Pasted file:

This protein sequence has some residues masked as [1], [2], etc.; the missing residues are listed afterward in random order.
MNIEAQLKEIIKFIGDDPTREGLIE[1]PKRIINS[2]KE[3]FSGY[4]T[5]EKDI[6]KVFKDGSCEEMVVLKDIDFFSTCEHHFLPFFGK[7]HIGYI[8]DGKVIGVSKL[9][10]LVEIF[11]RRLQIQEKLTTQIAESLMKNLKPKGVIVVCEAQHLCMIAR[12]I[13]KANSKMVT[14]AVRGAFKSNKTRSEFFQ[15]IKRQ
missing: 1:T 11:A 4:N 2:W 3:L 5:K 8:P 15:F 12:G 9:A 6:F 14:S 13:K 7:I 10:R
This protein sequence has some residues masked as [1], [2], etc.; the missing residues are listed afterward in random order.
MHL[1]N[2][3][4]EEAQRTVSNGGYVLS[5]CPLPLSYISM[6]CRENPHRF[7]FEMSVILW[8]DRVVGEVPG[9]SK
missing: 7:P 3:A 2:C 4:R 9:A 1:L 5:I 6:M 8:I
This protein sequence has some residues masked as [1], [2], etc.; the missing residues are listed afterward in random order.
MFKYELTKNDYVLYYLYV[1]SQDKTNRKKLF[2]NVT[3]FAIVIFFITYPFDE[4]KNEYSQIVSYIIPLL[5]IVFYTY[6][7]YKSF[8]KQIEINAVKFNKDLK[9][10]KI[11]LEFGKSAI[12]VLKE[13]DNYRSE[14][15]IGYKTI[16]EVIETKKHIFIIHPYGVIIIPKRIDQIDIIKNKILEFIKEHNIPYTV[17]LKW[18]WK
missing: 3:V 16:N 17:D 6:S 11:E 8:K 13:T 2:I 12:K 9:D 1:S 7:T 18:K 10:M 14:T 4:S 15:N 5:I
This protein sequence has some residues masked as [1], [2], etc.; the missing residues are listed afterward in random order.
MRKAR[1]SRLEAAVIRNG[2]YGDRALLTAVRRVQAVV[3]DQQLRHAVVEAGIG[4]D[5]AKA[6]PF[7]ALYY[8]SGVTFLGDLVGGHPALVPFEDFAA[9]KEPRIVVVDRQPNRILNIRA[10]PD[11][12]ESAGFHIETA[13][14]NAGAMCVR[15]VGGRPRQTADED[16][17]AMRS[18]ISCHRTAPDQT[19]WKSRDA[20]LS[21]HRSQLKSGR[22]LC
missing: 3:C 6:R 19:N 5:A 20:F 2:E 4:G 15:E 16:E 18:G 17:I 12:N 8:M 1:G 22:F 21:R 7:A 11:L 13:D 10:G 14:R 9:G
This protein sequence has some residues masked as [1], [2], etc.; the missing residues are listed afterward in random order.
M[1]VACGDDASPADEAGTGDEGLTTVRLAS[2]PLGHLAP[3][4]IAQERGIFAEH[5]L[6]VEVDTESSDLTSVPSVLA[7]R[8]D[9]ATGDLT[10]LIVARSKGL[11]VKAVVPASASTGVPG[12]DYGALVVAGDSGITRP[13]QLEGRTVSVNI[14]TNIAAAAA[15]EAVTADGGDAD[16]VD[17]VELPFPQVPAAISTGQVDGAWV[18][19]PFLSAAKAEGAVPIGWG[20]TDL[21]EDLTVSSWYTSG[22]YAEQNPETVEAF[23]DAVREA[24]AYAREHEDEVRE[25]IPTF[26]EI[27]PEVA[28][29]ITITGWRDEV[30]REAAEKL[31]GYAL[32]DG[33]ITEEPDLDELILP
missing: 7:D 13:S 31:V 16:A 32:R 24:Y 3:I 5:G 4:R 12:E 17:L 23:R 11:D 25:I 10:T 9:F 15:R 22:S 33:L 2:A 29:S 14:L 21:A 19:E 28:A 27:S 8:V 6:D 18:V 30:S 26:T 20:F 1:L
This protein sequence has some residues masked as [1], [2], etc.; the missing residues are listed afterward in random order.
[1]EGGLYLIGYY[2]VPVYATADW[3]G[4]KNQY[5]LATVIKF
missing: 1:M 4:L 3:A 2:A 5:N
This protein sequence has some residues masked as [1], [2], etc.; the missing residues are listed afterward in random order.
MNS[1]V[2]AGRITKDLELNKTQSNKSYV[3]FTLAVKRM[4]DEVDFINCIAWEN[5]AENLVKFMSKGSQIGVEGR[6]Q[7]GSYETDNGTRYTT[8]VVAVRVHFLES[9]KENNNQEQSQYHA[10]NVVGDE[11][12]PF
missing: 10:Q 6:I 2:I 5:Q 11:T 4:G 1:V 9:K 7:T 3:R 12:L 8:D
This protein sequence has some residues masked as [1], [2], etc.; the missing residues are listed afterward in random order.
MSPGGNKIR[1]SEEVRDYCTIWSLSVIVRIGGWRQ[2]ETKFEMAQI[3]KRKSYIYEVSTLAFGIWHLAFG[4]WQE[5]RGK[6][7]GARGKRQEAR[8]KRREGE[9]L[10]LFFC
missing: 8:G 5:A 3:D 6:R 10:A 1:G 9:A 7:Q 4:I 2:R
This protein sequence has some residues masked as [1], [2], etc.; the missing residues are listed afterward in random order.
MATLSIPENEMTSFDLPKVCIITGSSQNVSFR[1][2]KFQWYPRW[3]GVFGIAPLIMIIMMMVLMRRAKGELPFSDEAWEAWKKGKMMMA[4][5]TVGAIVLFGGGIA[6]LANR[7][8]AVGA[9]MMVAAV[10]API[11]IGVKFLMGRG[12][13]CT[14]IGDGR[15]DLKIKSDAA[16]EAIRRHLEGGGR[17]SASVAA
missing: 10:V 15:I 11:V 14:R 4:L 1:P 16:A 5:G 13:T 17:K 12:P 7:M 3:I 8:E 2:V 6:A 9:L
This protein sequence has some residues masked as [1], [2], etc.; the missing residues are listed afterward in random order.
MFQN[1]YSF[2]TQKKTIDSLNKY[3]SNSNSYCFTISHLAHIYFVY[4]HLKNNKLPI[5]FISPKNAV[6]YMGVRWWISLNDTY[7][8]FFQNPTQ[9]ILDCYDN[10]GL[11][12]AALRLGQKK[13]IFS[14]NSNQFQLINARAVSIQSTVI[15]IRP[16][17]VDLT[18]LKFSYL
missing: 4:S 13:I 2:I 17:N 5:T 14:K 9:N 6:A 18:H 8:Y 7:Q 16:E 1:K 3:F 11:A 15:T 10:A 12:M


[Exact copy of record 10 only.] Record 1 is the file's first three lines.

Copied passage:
This protein sequence has some residues masked as [1], [2], etc.; the missing residues are listed afterward in random order.
MFQN[1]YSF[2]TQKKTIDSLNKY[3]SNSNSYCFTISHLAHIYFVY[4]HLKNNKLPI[5]FISPKNAV[6]YMGVRWWISLNDTY[7][8]FFQNPTQ[9]ILDCYDN[10]GL[11][12]AALRLGQKK[13]IFS[14]NSNQFQLINARAVSIQSTVI[15]IRP[16][17]VDLT[18]LKFSYL
missing: 4:S 13:I 2:I 17:N 5:T 14:K 9:N 6:A 18:H 8:Y 7:Q 16:E 1:K 3:F 11:A 15:T 10:A 12:M